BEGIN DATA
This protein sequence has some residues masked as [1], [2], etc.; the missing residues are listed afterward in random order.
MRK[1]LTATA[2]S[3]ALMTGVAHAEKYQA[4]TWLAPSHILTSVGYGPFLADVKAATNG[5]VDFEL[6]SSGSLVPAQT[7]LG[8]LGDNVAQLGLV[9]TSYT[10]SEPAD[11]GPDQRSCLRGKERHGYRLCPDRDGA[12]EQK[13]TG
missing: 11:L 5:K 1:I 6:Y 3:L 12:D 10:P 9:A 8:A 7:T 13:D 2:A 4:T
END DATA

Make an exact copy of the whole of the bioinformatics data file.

This protein sequence has some residues masked as [1], [2], etc.; the missing residues are listed afterward in random order.
MRK[1]LTATA[2]S[3]ALMTGVAHAEKYQA[4]TWLAPSHILTSVGYGPFLADVKAATNG[5]VDFEL[6]SSGSLVPAQT[7]LG[8]LGDNVAQLGLV[9]TSYT[10]SEPAD[11]GPDQRSCLRGKERHGYRLCPDRDGA[12]EQK[13]TG
missing: 11:L 5:K 1:I 6:Y 3:L 12:D 10:P 9:A 8:A 7:T 13:D 2:A 4:T